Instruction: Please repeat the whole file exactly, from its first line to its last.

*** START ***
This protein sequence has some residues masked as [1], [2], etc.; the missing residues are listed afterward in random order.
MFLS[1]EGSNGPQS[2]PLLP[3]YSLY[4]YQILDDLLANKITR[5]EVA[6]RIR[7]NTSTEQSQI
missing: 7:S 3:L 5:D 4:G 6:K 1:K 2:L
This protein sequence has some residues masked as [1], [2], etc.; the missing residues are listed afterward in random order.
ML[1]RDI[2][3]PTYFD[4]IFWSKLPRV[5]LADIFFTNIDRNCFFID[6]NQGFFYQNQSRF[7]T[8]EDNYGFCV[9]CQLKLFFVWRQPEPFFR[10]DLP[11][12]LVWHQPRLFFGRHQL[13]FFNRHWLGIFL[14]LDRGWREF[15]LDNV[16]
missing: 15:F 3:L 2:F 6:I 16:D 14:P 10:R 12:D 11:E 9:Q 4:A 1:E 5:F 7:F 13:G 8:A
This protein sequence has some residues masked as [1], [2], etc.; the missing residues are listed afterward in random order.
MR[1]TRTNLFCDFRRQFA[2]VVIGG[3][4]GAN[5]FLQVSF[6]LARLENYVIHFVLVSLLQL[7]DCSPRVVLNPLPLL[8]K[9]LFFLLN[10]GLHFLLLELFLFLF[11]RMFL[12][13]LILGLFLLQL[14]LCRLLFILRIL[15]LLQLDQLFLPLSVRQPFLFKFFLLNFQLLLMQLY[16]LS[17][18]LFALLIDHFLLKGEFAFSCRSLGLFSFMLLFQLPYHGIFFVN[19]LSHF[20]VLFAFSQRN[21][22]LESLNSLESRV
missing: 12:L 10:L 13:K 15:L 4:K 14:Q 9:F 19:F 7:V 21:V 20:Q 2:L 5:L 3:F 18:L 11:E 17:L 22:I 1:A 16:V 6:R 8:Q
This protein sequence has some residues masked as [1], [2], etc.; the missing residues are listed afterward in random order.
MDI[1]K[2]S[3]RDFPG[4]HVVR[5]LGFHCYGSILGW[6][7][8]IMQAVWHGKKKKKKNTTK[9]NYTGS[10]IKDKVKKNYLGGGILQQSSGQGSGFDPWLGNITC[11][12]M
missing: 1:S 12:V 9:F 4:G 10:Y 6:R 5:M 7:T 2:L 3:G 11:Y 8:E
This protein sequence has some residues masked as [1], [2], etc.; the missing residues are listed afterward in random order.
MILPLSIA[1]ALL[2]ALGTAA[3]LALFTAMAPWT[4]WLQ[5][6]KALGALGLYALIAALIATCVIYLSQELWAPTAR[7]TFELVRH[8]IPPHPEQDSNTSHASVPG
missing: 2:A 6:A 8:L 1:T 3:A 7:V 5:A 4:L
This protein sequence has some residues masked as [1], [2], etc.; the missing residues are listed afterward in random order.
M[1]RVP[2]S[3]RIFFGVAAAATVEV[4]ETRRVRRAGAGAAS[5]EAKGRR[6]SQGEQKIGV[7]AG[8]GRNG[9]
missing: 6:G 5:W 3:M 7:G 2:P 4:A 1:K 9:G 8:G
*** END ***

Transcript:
This protein sequence has some residues masked as [1], [2], etc.; the missing residues are listed afterward in random order.
MFLS[1]EGSNGPQS[2]PLLP[3]YSLY[4]YQILDDLLANKITR[5]EVA[6]RIR[7]NTSTEQSQI
missing: 7:S 3:L 5:D 4:G 6:K 1:K 2:L
This protein sequence has some residues masked as [1], [2], etc.; the missing residues are listed afterward in random order.
ML[1]RDI[2][3]PTYFD[4]IFWSKLPRV[5]LADIFFTNIDRNCFFID[6]NQGFFYQNQSRF[7]T[8]EDNYGFCV[9]CQLKLFFVWRQPEPFFR[10]DLP[11][12]LVWHQPRLFFGRHQL[13]FFNRHWLGIFL[14]LDRGWREF[15]LDNV[16]
missing: 15:F 3:L 2:F 6:I 16:D 14:P 10:R 12:D 11:E 9:Q 4:A 1:E 5:F 7:F 13:G 8:A
This protein sequence has some residues masked as [1], [2], etc.; the missing residues are listed afterward in random order.
MR[1]TRTNLFCDFRRQFA[2]VVIGG[3][4]GAN[5]FLQVSF[6]LARLENYVIHFVLVSLLQL[7]DCSPRVVLNPLPLL[8]K[9]LFFLLN[10]GLHFLLLELFLFLF[11]RMFL[12][13]LILGLFLLQL[14]LCRLLFILRIL[15]LLQLDQLFLPLSVRQPFLFKFFLLNFQLLLMQLY[16]LS[17][18]LFALLIDHFLLKGEFAFSCRSLGLFSFMLLFQLPYHGIFFVN[19]LSHF[20]VLFAFSQRN[21][22]LESLNSLESRV
missing: 12:L 10:L 13:K 15:L 4:K 14:Q 9:F 19:F 7:V 21:V 20:Q 2:L 5:L 3:F 18:L 11:E 17:L 22:I 1:A 16:V 6:R 8:Q
This protein sequence has some residues masked as [1], [2], etc.; the missing residues are listed afterward in random order.
MDI[1]K[2]S[3]RDFPG[4]HVVR[5]LGFHCYGSILGW[6][7][8]IMQAVWHGKKKKKKNTTK[9]NYTGS[10]IKDKVKKNYLGGGILQQSSGQGSGFDPWLGNITC[11][12]M
missing: 1:S 12:V 9:F 4:G 10:Y 6:R 5:M 7:T 2:L 3:G 11:Y 8:E
This protein sequence has some residues masked as [1], [2], etc.; the missing residues are listed afterward in random order.
MILPLSIA[1]ALL[2]ALGTAA[3]LALFTAMAPWT[4]WLQ[5][6]KALGALGLYALIAALIATCVIYLSQELWAPTAR[7]TFELVRH[8]IPPHPEQDSNTSHASVPG
missing: 2:A 6:A 8:L 1:T 3:A 7:V 5:A 4:L
This protein sequence has some residues masked as [1], [2], etc.; the missing residues are listed afterward in random order.
M[1]RVP[2]S[3]RIFFGVAAAATVEV[4]ETRRVRRAGAGAAS[5]EAKGRR[6]SQGEQKIGV[7]AG[8]GRNG[9]
missing: 6:G 5:W 3:M 7:G 2:P 4:A 1:K 9:G 8:G